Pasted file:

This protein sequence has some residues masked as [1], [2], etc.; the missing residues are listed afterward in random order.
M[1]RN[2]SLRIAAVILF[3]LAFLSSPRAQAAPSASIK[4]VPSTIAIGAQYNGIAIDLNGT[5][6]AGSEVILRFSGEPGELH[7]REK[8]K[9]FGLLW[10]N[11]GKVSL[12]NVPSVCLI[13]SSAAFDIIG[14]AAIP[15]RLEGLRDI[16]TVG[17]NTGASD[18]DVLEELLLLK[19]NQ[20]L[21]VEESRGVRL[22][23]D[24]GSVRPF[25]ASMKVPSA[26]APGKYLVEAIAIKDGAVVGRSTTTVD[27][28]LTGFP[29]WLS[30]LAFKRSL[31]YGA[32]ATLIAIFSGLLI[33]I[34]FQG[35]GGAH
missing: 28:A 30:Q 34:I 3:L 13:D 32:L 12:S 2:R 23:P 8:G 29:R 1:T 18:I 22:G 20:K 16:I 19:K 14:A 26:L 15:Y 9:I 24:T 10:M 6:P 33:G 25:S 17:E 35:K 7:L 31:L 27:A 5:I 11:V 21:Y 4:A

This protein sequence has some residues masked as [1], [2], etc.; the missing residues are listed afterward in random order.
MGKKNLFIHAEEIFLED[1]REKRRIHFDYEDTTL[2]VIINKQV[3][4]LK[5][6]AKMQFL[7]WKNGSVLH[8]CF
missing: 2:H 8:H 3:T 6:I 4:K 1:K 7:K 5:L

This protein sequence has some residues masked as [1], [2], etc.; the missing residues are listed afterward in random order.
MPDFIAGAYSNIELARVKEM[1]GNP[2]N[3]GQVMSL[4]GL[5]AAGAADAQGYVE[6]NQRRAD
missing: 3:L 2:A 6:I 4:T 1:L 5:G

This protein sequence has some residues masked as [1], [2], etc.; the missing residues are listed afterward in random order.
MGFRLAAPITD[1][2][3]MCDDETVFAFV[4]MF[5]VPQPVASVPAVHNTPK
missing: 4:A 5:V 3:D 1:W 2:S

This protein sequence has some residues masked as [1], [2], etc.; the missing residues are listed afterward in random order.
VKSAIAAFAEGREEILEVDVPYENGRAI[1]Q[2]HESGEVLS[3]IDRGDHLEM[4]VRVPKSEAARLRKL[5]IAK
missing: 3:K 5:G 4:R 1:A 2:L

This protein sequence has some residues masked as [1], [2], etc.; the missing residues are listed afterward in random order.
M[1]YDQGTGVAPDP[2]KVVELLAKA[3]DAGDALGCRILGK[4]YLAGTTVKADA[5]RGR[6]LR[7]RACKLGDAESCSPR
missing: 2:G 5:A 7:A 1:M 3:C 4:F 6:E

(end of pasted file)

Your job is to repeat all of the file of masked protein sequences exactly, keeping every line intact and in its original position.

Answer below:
This protein sequence has some residues masked as [1], [2], etc.; the missing residues are listed afterward in random order.
M[1]RN[2]SLRIAAVILF[3]LAFLSSPRAQAAPSASIK[4]VPSTIAIGAQYNGIAIDLNGT[5][6]AGSEVILRFSGEPGELH[7]REK[8]K[9]FGLLW[10]N[11]GKVSL[12]NVPSVCLI[13]SSAAFDIIG[14]AAIP[15]RLEGLRDI[16]TVG[17]NTGASD[18]DVLEELLLLK[19]NQ[20]L[21]VEESRGVRL[22][23]D[24]GSVRPF[25]ASMKVPSA[26]APGKYLVEAIAIKDGAVVGRSTTTVD[27][28]LTGFP[29]WLS[30]LAFKRSL[31]YGA[32]ATLIAIFSGLLI[33]I[34]FQG[35]GGAH
missing: 28:A 30:Q 34:I 3:L 13:D 32:L 12:S 2:R 23:P 8:G 29:R 1:T 18:I 22:G 20:K 16:I 19:K 14:A 26:L 15:Y 9:I 24:T 10:M 6:P 33:G 25:S 17:E 35:K 7:L 31:L 27:A 5:I 11:V 21:Y 4:A

This protein sequence has some residues masked as [1], [2], etc.; the missing residues are listed afterward in random order.
MGKKNLFIHAEEIFLED[1]REKRRIHFDYEDTTL[2]VIINKQV[3][4]LK[5][6]AKMQFL[7]WKNGSVLH[8]CF
missing: 2:H 8:H 3:T 6:I 4:K 1:K 7:K 5:L

This protein sequence has some residues masked as [1], [2], etc.; the missing residues are listed afterward in random order.
MPDFIAGAYSNIELARVKEM[1]GNP[2]N[3]GQVMSL[4]GL[5]AAGAADAQGYVE[6]NQRRAD
missing: 3:L 2:A 6:I 4:T 1:L 5:G

This protein sequence has some residues masked as [1], [2], etc.; the missing residues are listed afterward in random order.
MGFRLAAPITD[1][2][3]MCDDETVFAFV[4]MF[5]VPQPVASVPAVHNTPK
missing: 4:A 5:V 3:D 1:W 2:S

This protein sequence has some residues masked as [1], [2], etc.; the missing residues are listed afterward in random order.
VKSAIAAFAEGREEILEVDVPYENGRAI[1]Q[2]HESGEVLS[3]IDRGDHLEM[4]VRVPKSEAARLRKL[5]IAK
missing: 3:K 5:G 4:R 1:A 2:L

This protein sequence has some residues masked as [1], [2], etc.; the missing residues are listed afterward in random order.
M[1]YDQGTGVAPDP[2]KVVELLAKA[3]DAGDALGCRILGK[4]YLAGTTVKADA[5]RGR[6]LR[7]RACKLGDAESCSPR
missing: 2:G 5:A 7:A 1:M 3:C 4:F 6:E